This past deer hunting season, the state allocated a record number of ADPs, and now we are learning the decision to do so was NOT based at all on any data obtained over the past 4 years from their study on the effects of winter severity? Why does that not make much sense at all?

For those who spend a great deal of time studying and following such things as deer management, it’s easy to determine that management decisions made at the department level run a minimum of three years behind actual events taking place on the ground. This effort not only substantiates that claim but extends that fault out to at least five years. Isn’t that one of the biggest problems with game management? Of course it is. And yet, the MDIFW has at least four years of winter severity data on whitetail deer and according to Maine’s head deer biologist, none of that data is being used and was not used in deciding to allot a record number of ADPs for last deer hunting season.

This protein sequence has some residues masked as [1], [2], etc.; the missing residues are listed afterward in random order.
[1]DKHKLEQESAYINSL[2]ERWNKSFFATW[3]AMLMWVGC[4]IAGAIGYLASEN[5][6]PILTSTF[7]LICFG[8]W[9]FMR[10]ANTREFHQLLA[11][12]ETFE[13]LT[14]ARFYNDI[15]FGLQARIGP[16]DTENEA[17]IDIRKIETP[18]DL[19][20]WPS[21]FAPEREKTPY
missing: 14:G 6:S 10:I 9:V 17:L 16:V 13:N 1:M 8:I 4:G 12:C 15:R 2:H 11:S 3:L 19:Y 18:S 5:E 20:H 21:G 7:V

We live in an era of instant information availability. How many decades has it taken the MDIFW to take advantage of this reality to finally put together a digital, online tagging system that gives managers instant data? And now, managers are receiving real time data from their collaring study and for at least four years are not using the data. How many decades will it take at the conclusion of this study before any of that data will be implemented into management decisions?

Perhaps all of the decisions made for managing deer are based solely on social demands with no consideration for scientific data. If so, why doesn’t MDIFW stop wasting their time and our money with senseless “studies?”

Share

There’s More To Managing Game Than Technology

David Trahan, executive director of the Sportsman’s Alliance of Maine, writes a very interesting and compelling article that is published in the Kennebec Journal and is found at CentralMaine.com.